Key steps in commissioning

Commissioning activities consist of several technical tasks, including contracting and procurement. While these may sound like complex sounding steps, they can be likened to the steps taken in many everyday tasks. For example, if you buy a chicken sandwich, you start to assess what you want - brown or white bread, with or without mayonnaise. If you had to write this down, the description would be described as a specification in commissioning terms. This is an essential part of the contracting process - assessing and then defining what is needed.

It is crucial at this stage to ensure people with the relevant expertise are included; without this knowledge commissioners rely on the provider’s quality processes and, when that is translated into millions of pounds worth of service provision, these safeguards alone may be insufficient. This is why clinicians must be involved in commissioning.

In terms of procuring a sandwich, you are likely to consider factors such as convenience, best value for money and quality, and you would also think about past experiences. Having weighed up all these factors, you would then buy it (or send someone else with the right information or service specification). This is known as procurement. If the service is big enough, or brand new, a tendering process is built in, which allows providers to express their interest and a panel then decides which best fit the criteria.

Once a product or service has been procured, it is important to evaluate it, to generate information to feed into the contracting process next time. If you could not find anything to meet the exact specification at one shop you would want to remember that next time, and note whether you had to change the specification or supplier (provider).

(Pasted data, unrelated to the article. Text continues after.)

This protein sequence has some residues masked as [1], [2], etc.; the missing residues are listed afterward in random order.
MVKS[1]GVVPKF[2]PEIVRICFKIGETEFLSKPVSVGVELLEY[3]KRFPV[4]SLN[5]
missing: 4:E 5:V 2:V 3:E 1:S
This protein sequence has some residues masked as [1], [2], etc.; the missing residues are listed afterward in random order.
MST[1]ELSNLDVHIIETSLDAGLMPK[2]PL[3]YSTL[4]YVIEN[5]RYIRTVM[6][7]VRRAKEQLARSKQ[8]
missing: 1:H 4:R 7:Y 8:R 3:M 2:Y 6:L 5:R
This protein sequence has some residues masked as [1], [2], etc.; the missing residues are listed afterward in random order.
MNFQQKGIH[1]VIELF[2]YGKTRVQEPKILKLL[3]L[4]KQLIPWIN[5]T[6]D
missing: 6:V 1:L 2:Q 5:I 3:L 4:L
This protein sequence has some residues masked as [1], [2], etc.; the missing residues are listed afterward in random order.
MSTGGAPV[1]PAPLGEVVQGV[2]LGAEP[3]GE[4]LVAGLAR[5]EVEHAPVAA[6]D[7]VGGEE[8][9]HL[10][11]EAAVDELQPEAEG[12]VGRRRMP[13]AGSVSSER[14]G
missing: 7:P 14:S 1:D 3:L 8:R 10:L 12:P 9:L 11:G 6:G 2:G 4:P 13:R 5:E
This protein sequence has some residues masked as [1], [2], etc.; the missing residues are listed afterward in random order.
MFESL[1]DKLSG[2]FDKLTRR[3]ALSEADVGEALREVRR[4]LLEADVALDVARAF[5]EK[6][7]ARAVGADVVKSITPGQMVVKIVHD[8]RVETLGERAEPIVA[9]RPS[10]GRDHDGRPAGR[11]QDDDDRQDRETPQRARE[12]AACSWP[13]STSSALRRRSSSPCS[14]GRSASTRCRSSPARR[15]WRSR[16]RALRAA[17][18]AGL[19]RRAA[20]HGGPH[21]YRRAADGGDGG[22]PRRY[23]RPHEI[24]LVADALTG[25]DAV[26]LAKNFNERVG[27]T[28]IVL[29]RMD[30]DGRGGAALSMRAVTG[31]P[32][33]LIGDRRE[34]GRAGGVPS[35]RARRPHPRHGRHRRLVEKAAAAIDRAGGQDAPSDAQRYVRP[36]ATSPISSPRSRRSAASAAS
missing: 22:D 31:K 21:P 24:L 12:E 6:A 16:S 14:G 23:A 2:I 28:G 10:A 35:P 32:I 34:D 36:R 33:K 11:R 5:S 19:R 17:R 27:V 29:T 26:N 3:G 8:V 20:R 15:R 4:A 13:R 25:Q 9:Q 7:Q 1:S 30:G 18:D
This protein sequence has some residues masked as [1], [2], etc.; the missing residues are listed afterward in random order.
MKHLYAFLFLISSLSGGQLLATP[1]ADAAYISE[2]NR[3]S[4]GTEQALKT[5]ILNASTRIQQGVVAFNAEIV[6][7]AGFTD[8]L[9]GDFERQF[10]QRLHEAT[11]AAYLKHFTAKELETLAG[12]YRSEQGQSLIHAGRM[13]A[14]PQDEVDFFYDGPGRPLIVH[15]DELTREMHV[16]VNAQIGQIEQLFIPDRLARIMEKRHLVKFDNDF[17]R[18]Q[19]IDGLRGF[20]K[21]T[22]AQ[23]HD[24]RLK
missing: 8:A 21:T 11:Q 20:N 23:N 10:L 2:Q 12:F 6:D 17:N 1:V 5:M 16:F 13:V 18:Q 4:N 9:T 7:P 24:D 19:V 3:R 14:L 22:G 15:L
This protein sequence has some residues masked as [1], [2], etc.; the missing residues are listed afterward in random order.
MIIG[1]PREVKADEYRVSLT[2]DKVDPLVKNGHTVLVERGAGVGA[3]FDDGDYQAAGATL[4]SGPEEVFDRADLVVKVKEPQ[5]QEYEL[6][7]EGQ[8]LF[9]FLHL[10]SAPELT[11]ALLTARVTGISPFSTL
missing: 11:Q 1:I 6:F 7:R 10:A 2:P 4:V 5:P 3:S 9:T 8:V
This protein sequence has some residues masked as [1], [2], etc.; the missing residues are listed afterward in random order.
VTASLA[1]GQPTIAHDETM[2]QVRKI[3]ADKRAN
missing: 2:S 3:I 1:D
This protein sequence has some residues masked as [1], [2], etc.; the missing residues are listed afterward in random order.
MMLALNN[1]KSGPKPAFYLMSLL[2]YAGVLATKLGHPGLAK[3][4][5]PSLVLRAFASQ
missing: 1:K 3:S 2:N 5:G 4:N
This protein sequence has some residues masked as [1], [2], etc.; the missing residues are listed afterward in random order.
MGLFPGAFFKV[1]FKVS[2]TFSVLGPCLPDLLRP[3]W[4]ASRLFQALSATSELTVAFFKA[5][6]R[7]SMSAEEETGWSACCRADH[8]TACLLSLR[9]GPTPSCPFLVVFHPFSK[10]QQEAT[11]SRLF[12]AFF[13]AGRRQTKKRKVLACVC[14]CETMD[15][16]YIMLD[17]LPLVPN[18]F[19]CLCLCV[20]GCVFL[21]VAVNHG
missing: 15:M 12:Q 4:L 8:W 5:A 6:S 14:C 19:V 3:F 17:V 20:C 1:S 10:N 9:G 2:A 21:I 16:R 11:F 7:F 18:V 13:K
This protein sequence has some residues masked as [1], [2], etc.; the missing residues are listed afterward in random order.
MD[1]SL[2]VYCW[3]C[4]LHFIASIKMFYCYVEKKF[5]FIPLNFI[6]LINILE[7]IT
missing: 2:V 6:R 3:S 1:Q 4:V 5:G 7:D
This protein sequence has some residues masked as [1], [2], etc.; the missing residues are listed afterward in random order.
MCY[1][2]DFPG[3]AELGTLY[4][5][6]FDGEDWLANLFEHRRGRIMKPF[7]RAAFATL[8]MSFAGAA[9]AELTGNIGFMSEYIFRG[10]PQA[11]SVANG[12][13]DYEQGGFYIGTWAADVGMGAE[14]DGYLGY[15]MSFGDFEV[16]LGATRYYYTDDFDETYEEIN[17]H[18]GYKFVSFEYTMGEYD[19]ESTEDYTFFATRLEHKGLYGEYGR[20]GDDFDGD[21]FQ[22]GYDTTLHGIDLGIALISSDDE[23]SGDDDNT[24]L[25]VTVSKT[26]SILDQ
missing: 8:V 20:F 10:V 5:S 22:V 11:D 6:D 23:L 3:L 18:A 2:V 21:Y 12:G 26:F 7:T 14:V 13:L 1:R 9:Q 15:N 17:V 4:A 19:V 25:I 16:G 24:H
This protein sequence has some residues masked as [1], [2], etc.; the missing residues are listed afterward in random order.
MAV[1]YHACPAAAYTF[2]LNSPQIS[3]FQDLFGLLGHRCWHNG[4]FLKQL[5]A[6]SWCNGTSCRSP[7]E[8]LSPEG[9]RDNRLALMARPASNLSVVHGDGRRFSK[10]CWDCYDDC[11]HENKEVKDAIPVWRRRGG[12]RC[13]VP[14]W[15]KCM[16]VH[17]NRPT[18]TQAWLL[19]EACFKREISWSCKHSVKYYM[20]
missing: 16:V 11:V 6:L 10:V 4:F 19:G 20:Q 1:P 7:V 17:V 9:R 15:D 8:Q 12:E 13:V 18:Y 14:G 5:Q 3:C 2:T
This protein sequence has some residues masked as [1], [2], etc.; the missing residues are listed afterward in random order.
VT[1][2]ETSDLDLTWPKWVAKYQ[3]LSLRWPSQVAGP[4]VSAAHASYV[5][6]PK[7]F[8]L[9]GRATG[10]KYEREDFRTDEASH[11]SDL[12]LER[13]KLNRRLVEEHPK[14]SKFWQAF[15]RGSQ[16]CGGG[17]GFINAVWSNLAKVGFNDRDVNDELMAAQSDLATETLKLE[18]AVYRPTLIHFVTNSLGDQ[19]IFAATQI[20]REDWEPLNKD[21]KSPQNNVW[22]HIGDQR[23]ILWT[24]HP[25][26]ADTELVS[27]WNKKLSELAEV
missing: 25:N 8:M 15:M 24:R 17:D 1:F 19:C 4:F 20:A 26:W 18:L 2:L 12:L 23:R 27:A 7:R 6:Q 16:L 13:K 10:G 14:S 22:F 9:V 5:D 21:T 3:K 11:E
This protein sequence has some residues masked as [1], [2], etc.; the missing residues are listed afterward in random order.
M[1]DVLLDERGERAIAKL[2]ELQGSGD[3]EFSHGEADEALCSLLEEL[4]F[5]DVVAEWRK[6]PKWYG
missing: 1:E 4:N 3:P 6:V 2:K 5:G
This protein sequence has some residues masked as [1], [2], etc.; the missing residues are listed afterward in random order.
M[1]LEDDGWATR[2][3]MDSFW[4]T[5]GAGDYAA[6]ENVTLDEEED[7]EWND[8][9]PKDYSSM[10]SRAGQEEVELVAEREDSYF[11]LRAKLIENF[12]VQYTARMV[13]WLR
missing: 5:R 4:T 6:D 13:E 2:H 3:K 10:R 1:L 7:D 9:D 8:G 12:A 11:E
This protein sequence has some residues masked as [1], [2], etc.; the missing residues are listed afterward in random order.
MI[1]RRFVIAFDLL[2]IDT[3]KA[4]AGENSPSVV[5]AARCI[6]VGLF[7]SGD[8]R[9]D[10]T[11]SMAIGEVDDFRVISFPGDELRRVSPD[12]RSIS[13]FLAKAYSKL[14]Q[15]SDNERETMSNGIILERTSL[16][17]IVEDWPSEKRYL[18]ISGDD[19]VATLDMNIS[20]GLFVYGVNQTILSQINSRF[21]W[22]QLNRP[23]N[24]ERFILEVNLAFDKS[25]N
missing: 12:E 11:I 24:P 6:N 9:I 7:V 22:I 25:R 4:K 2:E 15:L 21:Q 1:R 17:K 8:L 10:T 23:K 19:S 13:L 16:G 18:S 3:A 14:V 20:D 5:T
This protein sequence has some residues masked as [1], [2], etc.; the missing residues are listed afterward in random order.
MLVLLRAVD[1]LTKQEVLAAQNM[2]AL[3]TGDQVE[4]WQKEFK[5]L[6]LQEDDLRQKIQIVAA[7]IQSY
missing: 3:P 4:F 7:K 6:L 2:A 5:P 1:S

Including quality

The NHS next stage review defined quality as having three elements: safety, effectiveness and patient experience (DH, 2008). For the public, this can be put into a set of questions:

  • Safety: “Will I be OK?”
  • Effectiveness: “Will it work?”
  • Patient experience: “How will it feel?”

The DH (2008) described the “quality landscape” as having seven steps, outlined below.

Bringing clarity to quality: this relates to the role of the National Institute for Health and Clinical Excellence and the use of NHS Evidence to ensure a strong framework governing service delivery.

Measuring quality: This has always been challenging to do, at least from the patient experience perspective. It involves establishing clinical dashboards and patient reported outcome measures (PROMs) and (patient reported experience measures (PREMS).

Publishing quality: every trust has to publish a quality account each year. This demonstrates that quality is accorded equal importance as finance, since financial accounts have long been published annually.

Recognise and reward: the Commissioning for Quality and Innovation (CQUIN) payment framework means that trusts sign up to deliver certain quality improvements. If particular standards are not delivered financial rewards are withheld.

Raise standards: a national Quality Board and Quality Observatory have been established to support the quality agenda.

Safeguarding quality: the amalgamation of the regulators into one – the Care Quality Commission - and the development of new methods for regulation are a crucial part of this quality landscape.

Staying ahead: the range of initiatives banded under this heading includes best practice tariffs. For example, if the pathway for patients includes certain steps and agreed lengths of stay, trusts will only be paid for that pathway even if they deliver a different service or longer length of stay. The Health Innovation Council and academic health science centres have also been developed to ensure that the quest for evidence based improvements is rigorously supported.